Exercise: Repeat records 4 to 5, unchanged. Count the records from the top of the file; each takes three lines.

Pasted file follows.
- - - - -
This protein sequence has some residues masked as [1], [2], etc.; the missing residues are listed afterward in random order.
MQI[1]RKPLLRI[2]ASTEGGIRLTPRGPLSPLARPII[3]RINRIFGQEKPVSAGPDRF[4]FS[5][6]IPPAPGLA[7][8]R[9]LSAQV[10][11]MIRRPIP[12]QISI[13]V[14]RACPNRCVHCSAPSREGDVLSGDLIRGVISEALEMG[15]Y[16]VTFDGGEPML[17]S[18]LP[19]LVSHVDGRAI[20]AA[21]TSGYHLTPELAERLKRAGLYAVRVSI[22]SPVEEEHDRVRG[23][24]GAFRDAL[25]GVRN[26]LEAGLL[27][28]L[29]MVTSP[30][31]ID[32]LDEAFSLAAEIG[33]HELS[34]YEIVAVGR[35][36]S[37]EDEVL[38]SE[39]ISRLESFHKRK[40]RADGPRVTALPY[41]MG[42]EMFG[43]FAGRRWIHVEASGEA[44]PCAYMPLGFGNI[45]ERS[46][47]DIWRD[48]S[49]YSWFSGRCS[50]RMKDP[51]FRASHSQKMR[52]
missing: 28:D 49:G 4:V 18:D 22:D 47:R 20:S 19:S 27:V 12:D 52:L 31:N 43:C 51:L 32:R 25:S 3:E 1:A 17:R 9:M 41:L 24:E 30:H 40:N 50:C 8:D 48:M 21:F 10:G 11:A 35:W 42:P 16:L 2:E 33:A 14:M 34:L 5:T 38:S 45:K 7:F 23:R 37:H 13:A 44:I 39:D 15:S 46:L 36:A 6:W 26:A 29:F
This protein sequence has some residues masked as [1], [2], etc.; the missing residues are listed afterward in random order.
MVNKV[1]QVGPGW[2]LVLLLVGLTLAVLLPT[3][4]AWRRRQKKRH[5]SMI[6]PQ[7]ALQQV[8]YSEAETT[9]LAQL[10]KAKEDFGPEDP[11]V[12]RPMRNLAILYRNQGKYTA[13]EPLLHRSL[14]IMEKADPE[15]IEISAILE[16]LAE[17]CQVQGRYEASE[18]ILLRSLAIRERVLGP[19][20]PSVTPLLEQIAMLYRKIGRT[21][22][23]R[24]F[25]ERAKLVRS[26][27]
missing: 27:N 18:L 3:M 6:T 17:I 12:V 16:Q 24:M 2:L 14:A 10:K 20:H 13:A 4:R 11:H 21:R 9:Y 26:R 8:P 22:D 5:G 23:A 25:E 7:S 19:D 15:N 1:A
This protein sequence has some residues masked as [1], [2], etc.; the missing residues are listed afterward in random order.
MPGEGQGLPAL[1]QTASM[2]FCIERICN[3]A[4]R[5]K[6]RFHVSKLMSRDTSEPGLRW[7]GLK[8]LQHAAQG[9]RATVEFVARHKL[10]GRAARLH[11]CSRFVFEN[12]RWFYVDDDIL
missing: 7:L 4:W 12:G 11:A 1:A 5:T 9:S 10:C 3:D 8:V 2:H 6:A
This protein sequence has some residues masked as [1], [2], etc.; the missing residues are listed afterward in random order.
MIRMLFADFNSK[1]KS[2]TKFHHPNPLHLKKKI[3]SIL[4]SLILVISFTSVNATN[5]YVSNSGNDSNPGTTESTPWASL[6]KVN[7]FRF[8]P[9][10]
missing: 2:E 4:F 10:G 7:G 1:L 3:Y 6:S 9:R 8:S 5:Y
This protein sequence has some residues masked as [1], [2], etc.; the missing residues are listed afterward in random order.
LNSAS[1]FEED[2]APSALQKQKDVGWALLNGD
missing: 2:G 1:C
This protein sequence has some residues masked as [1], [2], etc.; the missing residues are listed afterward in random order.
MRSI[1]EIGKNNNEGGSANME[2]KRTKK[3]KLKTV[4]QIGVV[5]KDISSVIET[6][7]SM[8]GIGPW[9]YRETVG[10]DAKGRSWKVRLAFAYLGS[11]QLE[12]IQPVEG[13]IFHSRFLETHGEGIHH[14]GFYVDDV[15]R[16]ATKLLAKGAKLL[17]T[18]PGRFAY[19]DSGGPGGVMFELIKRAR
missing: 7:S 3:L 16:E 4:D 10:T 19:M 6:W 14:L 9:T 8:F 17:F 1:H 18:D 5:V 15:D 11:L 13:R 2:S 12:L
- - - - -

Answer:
This protein sequence has some residues masked as [1], [2], etc.; the missing residues are listed afterward in random order.
MIRMLFADFNSK[1]KS[2]TKFHHPNPLHLKKKI[3]SIL[4]SLILVISFTSVNATN[5]YVSNSGNDSNPGTTESTPWASL[6]KVN[7]FRF[8]P[9][10]
missing: 2:E 4:F 10:G 7:G 1:L 3:Y 6:S 9:R 8:S 5:Y
This protein sequence has some residues masked as [1], [2], etc.; the missing residues are listed afterward in random order.
LNSAS[1]FEED[2]APSALQKQKDVGWALLNGD
missing: 2:G 1:C